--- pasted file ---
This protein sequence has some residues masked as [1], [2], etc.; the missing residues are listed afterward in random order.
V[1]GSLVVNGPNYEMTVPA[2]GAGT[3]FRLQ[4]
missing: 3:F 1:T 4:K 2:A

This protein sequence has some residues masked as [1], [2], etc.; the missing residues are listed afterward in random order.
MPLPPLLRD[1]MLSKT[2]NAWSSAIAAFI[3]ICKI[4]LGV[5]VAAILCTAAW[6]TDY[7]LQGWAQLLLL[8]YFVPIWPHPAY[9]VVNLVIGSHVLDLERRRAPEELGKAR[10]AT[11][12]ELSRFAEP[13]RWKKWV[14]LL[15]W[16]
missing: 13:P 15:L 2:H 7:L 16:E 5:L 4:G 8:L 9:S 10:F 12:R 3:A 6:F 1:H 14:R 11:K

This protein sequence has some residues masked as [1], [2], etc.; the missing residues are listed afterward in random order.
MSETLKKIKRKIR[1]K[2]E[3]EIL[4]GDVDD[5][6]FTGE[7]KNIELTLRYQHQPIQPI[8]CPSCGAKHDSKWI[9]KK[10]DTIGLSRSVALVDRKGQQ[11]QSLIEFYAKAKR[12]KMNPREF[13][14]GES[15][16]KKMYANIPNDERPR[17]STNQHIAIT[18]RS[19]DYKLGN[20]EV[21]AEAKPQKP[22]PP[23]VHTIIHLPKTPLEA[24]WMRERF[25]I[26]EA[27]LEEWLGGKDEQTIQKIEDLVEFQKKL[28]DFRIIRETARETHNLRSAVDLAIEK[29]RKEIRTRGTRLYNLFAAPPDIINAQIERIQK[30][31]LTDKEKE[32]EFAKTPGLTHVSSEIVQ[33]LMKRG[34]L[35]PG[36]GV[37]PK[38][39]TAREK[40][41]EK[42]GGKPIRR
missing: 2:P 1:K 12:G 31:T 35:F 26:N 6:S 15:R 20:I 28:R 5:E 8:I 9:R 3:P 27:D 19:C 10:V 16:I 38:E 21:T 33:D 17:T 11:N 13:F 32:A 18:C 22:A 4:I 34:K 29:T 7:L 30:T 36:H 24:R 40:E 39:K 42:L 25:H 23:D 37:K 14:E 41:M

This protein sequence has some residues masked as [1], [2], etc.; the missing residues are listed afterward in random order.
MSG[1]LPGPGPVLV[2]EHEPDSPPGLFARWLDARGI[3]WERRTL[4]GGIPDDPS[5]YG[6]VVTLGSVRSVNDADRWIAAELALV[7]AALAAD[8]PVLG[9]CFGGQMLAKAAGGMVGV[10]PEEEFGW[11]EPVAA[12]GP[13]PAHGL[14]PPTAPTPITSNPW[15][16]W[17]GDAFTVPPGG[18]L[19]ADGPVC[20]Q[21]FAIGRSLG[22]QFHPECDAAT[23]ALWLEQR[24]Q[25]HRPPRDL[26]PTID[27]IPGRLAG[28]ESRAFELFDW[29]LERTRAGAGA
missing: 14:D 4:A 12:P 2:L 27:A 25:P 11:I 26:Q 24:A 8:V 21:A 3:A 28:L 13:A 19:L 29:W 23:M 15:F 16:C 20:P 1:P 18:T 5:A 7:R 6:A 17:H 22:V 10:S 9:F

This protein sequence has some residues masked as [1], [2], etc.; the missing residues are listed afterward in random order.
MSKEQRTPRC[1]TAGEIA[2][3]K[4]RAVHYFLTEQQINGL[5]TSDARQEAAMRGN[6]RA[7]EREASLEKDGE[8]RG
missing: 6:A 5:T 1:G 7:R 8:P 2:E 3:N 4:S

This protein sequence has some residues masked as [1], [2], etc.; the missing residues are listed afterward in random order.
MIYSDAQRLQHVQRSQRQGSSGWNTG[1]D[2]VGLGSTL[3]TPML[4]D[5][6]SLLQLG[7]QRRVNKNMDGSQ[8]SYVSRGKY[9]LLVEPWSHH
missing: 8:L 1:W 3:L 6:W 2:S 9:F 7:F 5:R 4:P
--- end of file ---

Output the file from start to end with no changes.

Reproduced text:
This protein sequence has some residues masked as [1], [2], etc.; the missing residues are listed afterward in random order.
V[1]GSLVVNGPNYEMTVPA[2]GAGT[3]FRLQ[4]
missing: 3:F 1:T 4:K 2:A

This protein sequence has some residues masked as [1], [2], etc.; the missing residues are listed afterward in random order.
MPLPPLLRD[1]MLSKT[2]NAWSSAIAAFI[3]ICKI[4]LGV[5]VAAILCTAAW[6]TDY[7]LQGWAQLLLL[8]YFVPIWPHPAY[9]VVNLVIGSHVLDLERRRAPEELGKAR[10]AT[11][12]ELSRFAEP[13]RWKKWV[14]LL[15]W[16]
missing: 13:P 15:L 2:H 7:L 16:E 5:L 4:G 8:L 9:S 10:F 12:R 3:A 6:F 1:H 14:R 11:K

This protein sequence has some residues masked as [1], [2], etc.; the missing residues are listed afterward in random order.
MSETLKKIKRKIR[1]K[2]E[3]EIL[4]GDVDD[5][6]FTGE[7]KNIELTLRYQHQPIQPI[8]CPSCGAKHDSKWI[9]KK[10]DTIGLSRSVALVDRKGQQ[11]QSLIEFYAKAKR[12]KMNPREF[13][14]GES[15][16]KKMYANIPNDERPR[17]STNQHIAIT[18]RS[19]DYKLGN[20]EV[21]AEAKPQKP[22]PP[23]VHTIIHLPKTPLEA[24]WMRERF[25]I[26]EA[27]LEEWLGGKDEQTIQKIEDLVEFQKKL[28]DFRIIRETARETHNLRSAVDLAIEK[29]RKEIRTRGTRLYNLFAAPPDIINAQIERIQK[30][31]LTDKEKE[32]EFAKTPGLTHVSSEIVQ[33]LMKRG[34]L[35]PG[36]GV[37]PK[38][39]TAREK[40][41]EK[42]GGKPIRR
missing: 2:P 1:K 12:G 31:T 35:F 26:N 6:S 15:R 20:I 28:R 5:E 8:I 9:R 3:P 27:D 19:C 10:V 16:I 38:E 21:T 33:D 17:T 11:N 13:F 32:A 18:C 22:A 4:I 34:K 29:T 7:L 30:T 36:H 24:R 40:E 39:K 42:L 25:H 23:D 37:K 14:E 41:M

This protein sequence has some residues masked as [1], [2], etc.; the missing residues are listed afterward in random order.
MSG[1]LPGPGPVLV[2]EHEPDSPPGLFARWLDARGI[3]WERRTL[4]GGIPDDPS[5]YG[6]VVTLGSVRSVNDADRWIAAELALV[7]AALAAD[8]PVLG[9]CFGGQMLAKAAGGMVGV[10]PEEEFGW[11]EPVAA[12]GP[13]PAHGL[14]PPTAPTPITSNPW[15][16]W[17]GDAFTVPPGG[18]L[19]ADGPVC[20]Q[21]FAIGRSLG[22]QFHPECDAAT[23]ALWLEQR[24]Q[25]HRPPRDL[26]PTID[27]IPGRLAG[28]ESRAFELFDW[29]LERTRAGAGA
missing: 14:D 4:A 12:P 2:L 27:A 25:P 11:I 26:Q 24:A 8:V 21:A 3:A 28:L 13:A 19:L 29:W 23:M 15:F 16:C 20:P 1:P 18:T 5:A 7:R 6:A 17:H 22:V 10:S 9:F

This protein sequence has some residues masked as [1], [2], etc.; the missing residues are listed afterward in random order.
MSKEQRTPRC[1]TAGEIA[2][3]K[4]RAVHYFLTEQQINGL[5]TSDARQEAAMRGN[6]RA[7]EREASLEKDGE[8]RG
missing: 6:A 5:T 1:G 7:R 8:P 2:E 3:N 4:S

This protein sequence has some residues masked as [1], [2], etc.; the missing residues are listed afterward in random order.
MIYSDAQRLQHVQRSQRQGSSGWNTG[1]D[2]VGLGSTL[3]TPML[4]D[5][6]SLLQLG[7]QRRVNKNMDGSQ[8]SYVSRGKY[9]LLVEPWSHH
missing: 8:L 1:W 3:L 6:W 2:S 9:F 7:F 5:R 4:P